Skip to main content

San Diego moves forward!


Yesterday was the long anticipated San Diego City Council meeting to discuss the city's position on licensing for adult use cannabis.  The official docket was to vote on the following:

Amendment to the Municipal Code and Local Coastal Program to Address the Adult Use of Marijuana Act. - The project provides two alternative amendments to the Municipal Code to address the Adult Use of Marijuana Act. 

Option 1 allows testing of marijuana and marijuana products in testing labs in industrial zones and commercial zones that prohibit residential uses. 

Option 2 includes option 1 and also permits cultivation, distribution, and production of marijuana and marijuana products with approval of a Process Three Conditional Use Permit in light and heavy industrial zones. Marijuana production facilities will be limited to a maximum of two per City Council District. (Rev. 9/8/17)


Suffice it to say that it was a well attended meeting.  There were close to 100 speakers from the general public with impassioned (some highly entertaining) voices on all sides of the discussion.  I decided to speak as a citizen in opposition, because I believe that both of the options are too restrictive.  Two of the main reasons I advocate for a more liberal policy are as follows:

1) Recreational users want access to this plant and medical patients need access to it.  They will get it one way or another.  If cannabis is not readily accessible through legal channels, the black market will continue to thrive.  Black market operators do not concern themselves with toxicity, public safety, preventing youth from access, avoiding harmful contaminants, safe packaging, or any other critically important considerations.  Black market operators also don't bother with sales or income tax for obvious reasons.

2) San Diego has already approved licensing for retail dispensary locations.  If the city does not allow for cultivation, manufacturing, and distribution, the retail operators will have zero access to a legal, local supply chain.  This means the retail shelves in San Diego will be stocked with (at best) legal product from other municipalities or (at worst) local black market product.  Neither of these will necessarily comply with the same health and safety standards that we will have in San Diego.

After well over 4 hours of discussion, the City Council voted 6-3 in favor of an amended version of Option 2.  The amendment expands the limit of 2 per district to a citywide cap of 40 total licenses.

I have to believe that the dozens of responsible, well-researched, and articulate public statements made in support of this liberalization played a role in yesterdays vote.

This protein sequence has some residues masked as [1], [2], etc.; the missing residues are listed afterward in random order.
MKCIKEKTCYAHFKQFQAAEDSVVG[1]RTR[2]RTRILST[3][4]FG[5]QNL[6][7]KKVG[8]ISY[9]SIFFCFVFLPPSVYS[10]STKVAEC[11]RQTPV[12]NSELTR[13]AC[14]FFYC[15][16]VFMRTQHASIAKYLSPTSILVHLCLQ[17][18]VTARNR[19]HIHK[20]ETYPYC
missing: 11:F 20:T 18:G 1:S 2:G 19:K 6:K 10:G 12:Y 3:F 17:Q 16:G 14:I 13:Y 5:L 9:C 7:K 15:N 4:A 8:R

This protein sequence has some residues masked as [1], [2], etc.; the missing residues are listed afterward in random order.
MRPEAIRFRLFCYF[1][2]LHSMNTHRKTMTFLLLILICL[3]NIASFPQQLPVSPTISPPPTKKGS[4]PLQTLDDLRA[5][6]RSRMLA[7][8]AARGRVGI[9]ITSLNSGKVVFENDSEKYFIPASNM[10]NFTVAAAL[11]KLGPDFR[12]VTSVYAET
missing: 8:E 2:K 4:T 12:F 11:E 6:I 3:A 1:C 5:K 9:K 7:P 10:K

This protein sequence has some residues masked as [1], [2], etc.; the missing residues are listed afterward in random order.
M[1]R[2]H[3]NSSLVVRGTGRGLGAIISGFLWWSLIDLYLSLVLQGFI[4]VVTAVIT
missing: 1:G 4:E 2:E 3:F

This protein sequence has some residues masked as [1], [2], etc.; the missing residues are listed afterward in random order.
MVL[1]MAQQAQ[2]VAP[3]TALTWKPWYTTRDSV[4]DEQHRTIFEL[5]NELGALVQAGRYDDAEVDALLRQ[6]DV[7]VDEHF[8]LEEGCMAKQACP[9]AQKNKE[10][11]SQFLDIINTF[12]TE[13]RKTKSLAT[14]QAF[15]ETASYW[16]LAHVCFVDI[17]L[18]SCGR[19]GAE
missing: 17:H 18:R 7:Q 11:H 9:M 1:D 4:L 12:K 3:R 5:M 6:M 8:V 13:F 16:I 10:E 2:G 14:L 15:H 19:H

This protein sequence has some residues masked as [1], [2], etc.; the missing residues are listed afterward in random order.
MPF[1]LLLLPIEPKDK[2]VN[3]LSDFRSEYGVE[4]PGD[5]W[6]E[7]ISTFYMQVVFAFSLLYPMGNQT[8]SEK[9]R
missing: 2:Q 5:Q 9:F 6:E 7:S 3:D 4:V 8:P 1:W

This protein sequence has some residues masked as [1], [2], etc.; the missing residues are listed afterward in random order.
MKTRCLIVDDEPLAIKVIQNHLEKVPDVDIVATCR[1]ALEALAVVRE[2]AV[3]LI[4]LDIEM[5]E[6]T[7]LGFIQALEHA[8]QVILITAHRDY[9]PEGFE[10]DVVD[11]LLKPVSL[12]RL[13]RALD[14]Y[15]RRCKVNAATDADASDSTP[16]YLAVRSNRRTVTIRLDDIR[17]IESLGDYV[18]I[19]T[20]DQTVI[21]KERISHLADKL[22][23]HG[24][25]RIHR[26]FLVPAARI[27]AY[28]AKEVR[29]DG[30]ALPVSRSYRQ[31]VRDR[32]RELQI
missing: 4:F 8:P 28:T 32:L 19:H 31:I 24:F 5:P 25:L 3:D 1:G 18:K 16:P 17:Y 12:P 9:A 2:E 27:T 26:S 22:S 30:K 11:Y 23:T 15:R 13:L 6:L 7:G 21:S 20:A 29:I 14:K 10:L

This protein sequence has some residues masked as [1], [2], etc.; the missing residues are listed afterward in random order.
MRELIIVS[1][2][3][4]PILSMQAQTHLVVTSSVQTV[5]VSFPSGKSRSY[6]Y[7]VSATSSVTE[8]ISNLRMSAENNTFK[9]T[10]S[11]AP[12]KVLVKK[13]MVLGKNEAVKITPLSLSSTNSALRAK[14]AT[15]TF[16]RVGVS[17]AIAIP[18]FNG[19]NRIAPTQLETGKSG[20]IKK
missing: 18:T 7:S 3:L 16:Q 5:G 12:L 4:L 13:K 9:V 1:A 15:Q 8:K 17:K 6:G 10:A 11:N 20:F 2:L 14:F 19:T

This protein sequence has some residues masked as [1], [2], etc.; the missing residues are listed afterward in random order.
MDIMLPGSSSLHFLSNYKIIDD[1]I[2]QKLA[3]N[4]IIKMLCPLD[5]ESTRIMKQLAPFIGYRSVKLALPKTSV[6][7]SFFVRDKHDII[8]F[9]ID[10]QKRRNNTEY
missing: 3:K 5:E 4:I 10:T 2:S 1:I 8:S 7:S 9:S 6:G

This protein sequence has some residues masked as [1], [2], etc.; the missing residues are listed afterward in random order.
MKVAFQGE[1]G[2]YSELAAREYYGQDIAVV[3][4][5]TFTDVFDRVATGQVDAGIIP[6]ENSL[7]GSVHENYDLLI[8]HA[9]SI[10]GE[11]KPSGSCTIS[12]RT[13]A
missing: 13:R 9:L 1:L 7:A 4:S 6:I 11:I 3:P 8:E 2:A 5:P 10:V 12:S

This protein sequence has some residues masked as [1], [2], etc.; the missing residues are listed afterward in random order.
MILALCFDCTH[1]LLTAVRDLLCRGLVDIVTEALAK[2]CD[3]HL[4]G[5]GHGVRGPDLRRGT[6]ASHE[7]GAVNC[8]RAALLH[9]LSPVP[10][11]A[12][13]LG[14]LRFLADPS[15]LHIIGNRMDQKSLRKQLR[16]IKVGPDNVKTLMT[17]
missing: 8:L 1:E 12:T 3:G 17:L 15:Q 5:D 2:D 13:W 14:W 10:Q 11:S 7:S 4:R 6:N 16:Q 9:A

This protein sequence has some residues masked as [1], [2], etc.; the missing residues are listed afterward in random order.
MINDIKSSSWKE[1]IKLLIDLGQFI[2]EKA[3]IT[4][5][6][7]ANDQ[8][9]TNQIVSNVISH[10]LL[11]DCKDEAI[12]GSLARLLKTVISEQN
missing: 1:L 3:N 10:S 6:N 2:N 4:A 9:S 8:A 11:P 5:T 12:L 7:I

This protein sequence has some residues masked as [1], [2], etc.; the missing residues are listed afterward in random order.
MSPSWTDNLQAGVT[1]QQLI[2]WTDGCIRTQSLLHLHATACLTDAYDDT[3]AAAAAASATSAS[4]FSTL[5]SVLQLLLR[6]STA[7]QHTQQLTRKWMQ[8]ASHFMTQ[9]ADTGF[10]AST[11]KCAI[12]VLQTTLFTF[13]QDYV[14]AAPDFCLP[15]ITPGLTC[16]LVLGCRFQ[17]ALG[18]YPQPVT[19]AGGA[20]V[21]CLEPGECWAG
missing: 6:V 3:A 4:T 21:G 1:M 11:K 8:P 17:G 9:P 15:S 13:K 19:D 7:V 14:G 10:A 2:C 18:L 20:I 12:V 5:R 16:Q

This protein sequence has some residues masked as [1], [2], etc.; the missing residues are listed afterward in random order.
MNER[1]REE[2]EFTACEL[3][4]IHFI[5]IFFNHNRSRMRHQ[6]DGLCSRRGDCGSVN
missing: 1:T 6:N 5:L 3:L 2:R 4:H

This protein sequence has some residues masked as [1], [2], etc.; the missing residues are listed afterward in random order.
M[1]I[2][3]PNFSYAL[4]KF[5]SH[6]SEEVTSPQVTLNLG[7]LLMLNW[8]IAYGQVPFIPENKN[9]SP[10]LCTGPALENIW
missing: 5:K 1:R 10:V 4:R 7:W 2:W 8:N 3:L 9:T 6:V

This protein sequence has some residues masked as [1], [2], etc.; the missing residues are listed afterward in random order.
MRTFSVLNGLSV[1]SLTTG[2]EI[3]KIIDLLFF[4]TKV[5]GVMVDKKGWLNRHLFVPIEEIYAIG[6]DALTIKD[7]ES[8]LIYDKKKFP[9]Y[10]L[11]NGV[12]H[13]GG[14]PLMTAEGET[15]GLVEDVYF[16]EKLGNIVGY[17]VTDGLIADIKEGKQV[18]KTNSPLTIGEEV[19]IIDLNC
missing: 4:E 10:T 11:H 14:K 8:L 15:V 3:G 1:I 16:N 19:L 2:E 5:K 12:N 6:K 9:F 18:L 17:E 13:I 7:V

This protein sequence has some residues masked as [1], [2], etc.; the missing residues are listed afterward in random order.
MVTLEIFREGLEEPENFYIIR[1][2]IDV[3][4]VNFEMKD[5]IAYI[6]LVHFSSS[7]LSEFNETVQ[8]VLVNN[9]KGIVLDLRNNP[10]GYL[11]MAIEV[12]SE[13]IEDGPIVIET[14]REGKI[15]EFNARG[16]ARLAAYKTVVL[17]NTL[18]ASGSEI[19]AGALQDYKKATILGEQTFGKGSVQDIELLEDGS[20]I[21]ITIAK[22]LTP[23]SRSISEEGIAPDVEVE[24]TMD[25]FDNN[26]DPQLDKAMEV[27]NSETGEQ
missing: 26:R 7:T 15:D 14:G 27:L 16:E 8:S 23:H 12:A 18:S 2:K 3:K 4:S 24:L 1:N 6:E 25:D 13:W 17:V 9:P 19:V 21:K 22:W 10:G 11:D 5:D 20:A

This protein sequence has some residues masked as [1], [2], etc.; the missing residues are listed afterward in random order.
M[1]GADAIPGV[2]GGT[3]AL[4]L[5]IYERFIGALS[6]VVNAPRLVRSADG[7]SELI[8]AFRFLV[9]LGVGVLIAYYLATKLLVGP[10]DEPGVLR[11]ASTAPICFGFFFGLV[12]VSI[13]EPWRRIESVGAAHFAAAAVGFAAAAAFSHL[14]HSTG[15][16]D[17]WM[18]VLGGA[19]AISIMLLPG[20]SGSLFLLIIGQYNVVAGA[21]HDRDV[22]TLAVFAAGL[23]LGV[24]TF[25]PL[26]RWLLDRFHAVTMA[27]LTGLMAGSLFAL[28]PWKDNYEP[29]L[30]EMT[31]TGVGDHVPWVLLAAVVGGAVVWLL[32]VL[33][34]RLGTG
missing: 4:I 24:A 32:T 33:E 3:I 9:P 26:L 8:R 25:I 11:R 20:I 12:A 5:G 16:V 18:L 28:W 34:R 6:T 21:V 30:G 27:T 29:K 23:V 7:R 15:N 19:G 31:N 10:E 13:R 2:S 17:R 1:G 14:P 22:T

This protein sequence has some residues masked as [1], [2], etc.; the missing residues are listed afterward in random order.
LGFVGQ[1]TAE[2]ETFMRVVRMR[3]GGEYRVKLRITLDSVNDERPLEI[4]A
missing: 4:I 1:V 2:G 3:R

Video from the meeting can be found here: http://granicus.sandiego.gov/MediaPlayer.php?view_id=3&clip_id=7129

Comments

Post a Comment

Popular posts from this blog

2018...too soon, too soon..

January 1, 2018 marked an important landmark for the cannabis industry in California.  As early as 6 am, legal dispensaries started selling cannabis for adult ("recreational") use.

I woke up early and visited Mankind Coop.  They were bringing in the new year and the new rules with some music, T-shirts, photo booth, and other tokens of appreciation for this moment in time.

Already, we are seeing the positive and negative ramifications of the modernized regulatory paradigm.  Every customer that purchased product in California starting 1/1 received their purchases in child proof packaging.  "Adult Use" customers purchases included additional taxes that their state and local governments will deploy to improve their communities, provide drug education, etc.  

The new regulations bring quite a bit of confusion and uncertainty to the industry as well.  For example, even as local municipalities are still working through their final licensing plans, retail outlets are only all…

Mother of the Year? Not this year.

From the City of Oceanside website:

The Medical Marijuana Ad-hoc Committee was created by the City Council on April 19 to specifically address the possibility of new medical marijuana regulations for the City of Oceanside. All work will be completed within six months per City regulations regarding ad-hoc committees and the committee’s report will be presented to the City Council for review and possible action in November, 2017.

The meetings are open to the public, and typically feature a couple speakers, followed by questions from the committee and comments from the public.  I've attended a couple. The cultivator that I work with has been very active at these meetings and has made an incredibly positive impression on the Oceanside officials, as evidenced by the commissioner's request for a site visit and for the operator to speak at one of the committee meetings.

The most recent meeting was yesterday at 4:00.  I picked Riley (my 7 year old, first grade, daughter) up from schoo…

More Dangerous than an H Bomb

Does anyone remember this Ronald Reagan quote?  
“I now have absolute proof that smoking even one marijuana cigarette is equal in brain damage to being on Bikini Island during an H-bomb blast."
Much has been written about the origin and evolution of the War on Drugs in this country.  Most people don't realize that the War on Drugs actually dates back to the nineteenth century, when states enacted broad measures to protect consumers from dangerous medicines and poisons. However, there is a theory that racism was often at the heart of the motivation to criminalize these substances.
Heroin was the first pharmaceutical to fall from favor.  Chinese immigrants came to the United States for jobs in railroads and mines.  These immigrants brought a tradition of smoking opium-basedproducts (such as heroin) in the evenings to relax.  Settlers accused the Chinese of stealing their jobs and the resentment evolved into false claims that Chinese men were luring white women into opium dens and c…